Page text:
This is the 3rd in a series of blog entries my with wrote for her personal blog a couple months back. If you missed the first two here are links to part 1 and part 2. My wife’s account is far better than anything I could write up which is why I’m re-syndicating here. This is part 3 of her unedited recollection…

…The work on our new facility began. It took a little over a month of working nearly non-stop to have everything ready enough to open the doors. Work on the facility never really ended until we moved out a year later. The security guards for the business park would stop in to check on us when the early morning hours rolled around. I would generally take Eva home when it started to get late and we would leave Mike there working alone.

It took a couple of days to paint the lobby and to move our equipment from storage into the facility. Mike purchased a pallet jack from Craigslist so moving equipment was easier this time around.

The painting continued. I entertained Eva by giving her a blow up swimming pool, a water fountain and a cup. I told her to fill the pool by filling up the cup at the water fountain. For the most part, it kept her from being under foot. A majority of the time, she ran around unattended in her PullUps.

In random order, here’s how/where we acquired some of our equipment.

Flooring: rolls of rubber were shipped from China for the flooring and we bought horse stall mats from Tractor Supply. My dad was visiting and helped us cut and put the rubber in place. In Athletic Lab 1.0, we had wooden lifting platforms. The rubber had to be meticulously placed around the platforms.

Wooden lifting platforms: We built our own. We started by placing stickers on sheets of plywood. It took nearly 300 coats of lacquer finish and nearly 300 hours of drying time. For the most part, this was Mike’s project. The fumes were potent. I’m pretty sure we left the facility high on the nights we were working on this. They had to be glued to the floor and it took forever for the glue to dry. Apparently, the glue was worth our money. When we moved out, the platforms took concrete from the floor with them. I really miss the look of these platforms. We decided not to incorporate them into our second facility. We salvaged some pieces of the platforms and they’re currently in one of the offices.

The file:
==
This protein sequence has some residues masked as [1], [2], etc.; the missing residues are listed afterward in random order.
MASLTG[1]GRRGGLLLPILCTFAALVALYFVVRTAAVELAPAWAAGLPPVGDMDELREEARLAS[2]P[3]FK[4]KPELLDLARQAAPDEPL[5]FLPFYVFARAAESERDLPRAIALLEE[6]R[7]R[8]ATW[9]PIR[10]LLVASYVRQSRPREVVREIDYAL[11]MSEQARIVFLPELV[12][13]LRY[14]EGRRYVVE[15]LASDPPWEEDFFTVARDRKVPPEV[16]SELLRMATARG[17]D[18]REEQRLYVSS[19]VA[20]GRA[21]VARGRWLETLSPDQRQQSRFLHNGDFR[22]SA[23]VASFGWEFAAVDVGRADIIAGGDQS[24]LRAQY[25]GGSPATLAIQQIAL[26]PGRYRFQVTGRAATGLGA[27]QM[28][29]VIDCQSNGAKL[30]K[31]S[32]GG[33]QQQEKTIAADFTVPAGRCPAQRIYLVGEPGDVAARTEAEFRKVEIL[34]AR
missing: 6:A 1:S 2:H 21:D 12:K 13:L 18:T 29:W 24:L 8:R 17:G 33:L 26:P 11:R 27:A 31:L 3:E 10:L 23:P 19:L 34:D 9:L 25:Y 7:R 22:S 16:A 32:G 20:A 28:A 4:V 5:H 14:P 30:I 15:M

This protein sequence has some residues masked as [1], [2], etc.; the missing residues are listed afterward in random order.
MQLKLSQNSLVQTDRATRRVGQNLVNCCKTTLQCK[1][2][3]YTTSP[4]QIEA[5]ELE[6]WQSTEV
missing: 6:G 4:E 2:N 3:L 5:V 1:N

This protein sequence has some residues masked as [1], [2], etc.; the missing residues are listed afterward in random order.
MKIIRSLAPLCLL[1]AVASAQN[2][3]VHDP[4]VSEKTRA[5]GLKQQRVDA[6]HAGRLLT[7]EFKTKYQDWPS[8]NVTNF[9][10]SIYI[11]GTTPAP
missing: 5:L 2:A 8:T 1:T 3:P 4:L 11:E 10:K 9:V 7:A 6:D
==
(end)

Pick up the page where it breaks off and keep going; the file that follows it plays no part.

Reception desk: my dad helped us build it. We bought the counter top at Ikea. The base was part of a kitchen counter. We painted it and added decals. It now sits by the women’s locker room in Athletic Lab 2.0.

Mirrors: UNC’s basketball weight room was being remodeled and we managed to get their mirrors. Mike has a connection with their strength coach. I’m sure Michael Jordan once gazed at himself in our mirrors. Mike rented a van to pick them up. Moving a gazillion heavy mirrors by ourselves onto the loading docks of the building without cracking them was no easy task. Thanks to Kelly Furr (with an infant Abby in tow), we finally managed to get them inside. My dad and brother, Nate, later came from Ohio and helped us hang the mirrors.

Hurdles: donated by UNC Track & Field and they were a rusty mess. They had been sitting behind a storage shed for several years. We disassembled them and scraped, brushed and painted every single piece of them. My dad built new wooden cross bars for them that we painted and decals were added. I don’t think we have any photos of them before they were remodeled, but you’d never know they were the same hurdles.

Crash Pads (mats at the end of the track…used to absorb a runner and prevent them from running into the wall): the originals were mats belonging to a pole vault club that rented space from us. After they moved out and took their mats with them, we attempted to assemble our own second set out of couch cushions. It was, for the most part, a failure. Our current mats were donated by Eric Broadbent’s alma mater and transported from Pennsylvania by his friends.